I attended a few lectures last year by Heather Davis, curatorial fellow at Cranbrook. Her work explores the intersection of aesthetics and the Anthropocene. She talks about how we have become anesthetized to human’s transformation of the landscape, and I believe that is true. We take as a given all of the industrial changes that make our life more convenient, from large earth moving projects to mining for minerals that make up the contents of our digital devices. There is a real impact that humans make on the environment and it is important to address that so that we see these changes with fresh eyes every now and again.

BCB: How did you decide which artists' work to include in this exhibition?

GI: In planning the exhibition I was looking for artists who explore the tension between humans and nature. The topic could have a tendency to be a bit didactic and I wanted to avoid that. Focusing on the more complex interdependency of humans and nature helped guide me when selecting artists.

The actual selection process just involves a good amount of leg work. The most important guide for me was to go see as much art as possible. I am based outside of Detroit, so I am very grateful to Megan Winkel, gallery director at the Ann Arbor Art Center for directing me towards some Ypsi-based artists. Studio visits are the best part of putting together any exhibition. That is when you get to really understand the artist’s process and the intellectual foundation of their work. Plus, for me, it is just fun to chat about art and see all the labor that goes into making the finished product.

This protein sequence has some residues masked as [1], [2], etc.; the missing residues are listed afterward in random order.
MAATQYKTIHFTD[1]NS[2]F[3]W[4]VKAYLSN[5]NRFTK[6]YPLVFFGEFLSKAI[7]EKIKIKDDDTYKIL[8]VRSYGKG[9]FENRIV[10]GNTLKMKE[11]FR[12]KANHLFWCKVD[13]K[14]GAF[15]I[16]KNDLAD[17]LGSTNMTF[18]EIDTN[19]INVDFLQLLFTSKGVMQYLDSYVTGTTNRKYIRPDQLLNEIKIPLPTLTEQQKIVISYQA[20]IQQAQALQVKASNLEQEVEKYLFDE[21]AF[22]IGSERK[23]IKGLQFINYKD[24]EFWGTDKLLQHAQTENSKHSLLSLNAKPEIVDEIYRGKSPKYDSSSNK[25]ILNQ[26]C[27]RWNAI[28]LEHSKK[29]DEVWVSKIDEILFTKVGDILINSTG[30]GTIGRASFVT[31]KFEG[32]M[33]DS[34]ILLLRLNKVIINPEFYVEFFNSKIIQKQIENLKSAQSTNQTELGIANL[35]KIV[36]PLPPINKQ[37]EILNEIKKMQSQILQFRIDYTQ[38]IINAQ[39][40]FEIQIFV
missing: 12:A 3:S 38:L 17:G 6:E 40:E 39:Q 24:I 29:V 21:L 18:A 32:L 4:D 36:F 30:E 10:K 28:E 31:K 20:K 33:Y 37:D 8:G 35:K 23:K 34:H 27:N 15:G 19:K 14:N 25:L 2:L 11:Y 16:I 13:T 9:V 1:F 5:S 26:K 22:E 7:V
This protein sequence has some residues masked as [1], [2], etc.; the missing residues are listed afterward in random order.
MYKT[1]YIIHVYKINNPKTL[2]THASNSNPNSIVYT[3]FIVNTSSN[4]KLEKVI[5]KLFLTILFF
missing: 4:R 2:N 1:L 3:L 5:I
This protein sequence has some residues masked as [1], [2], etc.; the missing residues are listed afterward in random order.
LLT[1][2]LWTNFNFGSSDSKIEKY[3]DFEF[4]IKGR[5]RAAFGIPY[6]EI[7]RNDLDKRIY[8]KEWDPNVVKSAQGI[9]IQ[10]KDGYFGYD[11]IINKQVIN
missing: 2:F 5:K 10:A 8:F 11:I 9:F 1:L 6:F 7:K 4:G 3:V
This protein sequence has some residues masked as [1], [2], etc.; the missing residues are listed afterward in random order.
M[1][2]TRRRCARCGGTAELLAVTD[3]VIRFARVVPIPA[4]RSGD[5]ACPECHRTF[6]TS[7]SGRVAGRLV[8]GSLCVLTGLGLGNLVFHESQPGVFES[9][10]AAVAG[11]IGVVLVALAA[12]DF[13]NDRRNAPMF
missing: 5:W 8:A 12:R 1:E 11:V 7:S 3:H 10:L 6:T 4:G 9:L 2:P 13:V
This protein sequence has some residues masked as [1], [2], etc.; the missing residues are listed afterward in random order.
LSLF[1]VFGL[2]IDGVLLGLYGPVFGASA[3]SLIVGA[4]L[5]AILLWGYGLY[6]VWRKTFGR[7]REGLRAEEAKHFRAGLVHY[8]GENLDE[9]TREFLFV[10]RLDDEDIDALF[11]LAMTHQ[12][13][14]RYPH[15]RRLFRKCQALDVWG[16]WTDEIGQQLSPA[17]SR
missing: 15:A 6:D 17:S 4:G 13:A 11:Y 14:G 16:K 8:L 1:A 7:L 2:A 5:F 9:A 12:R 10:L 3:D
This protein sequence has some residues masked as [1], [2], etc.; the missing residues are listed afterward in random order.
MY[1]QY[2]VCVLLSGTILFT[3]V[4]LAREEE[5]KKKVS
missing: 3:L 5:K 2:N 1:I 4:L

BCB: Are there any artists or works that you are particularly excited about featuring in this exhibition?

GI: I am really excited to show the work of Jessica Tenbusch and Kristina Sheufelt. They are both sculptors who incorporate found organic matter into their works – from mouse bones to hornet’s nests. Jessica’s work is very intimate in scale and requires close looking which I particularly enjoy when viewing art. Kristina’s work is made using biological material see scavenges in Detroit and it represents that tension between human and nature so well. She’s mining a landscape that has been significantly transformed by human effort and then later slowly reclaimed by nature.

New Orleans-based Hannah Chalew, will be displaying her monumental drawings on paper made of recycled trash. Hannah is asking important questions about waste and is exploring how it commingles with the natural environment. The works are very large scale and will be quite striking in the gallery. Overall the work in the show is quite varied. It incorporates sculpture, painting, printmaking, drawing and photography. However, all of the artists are working in a vein that deals with landscape or organic forms. I am excited to see the work all come together in the gallery. The dialogues between the different artworks should produce some interesting exchanges about how we interact with the natural world around us.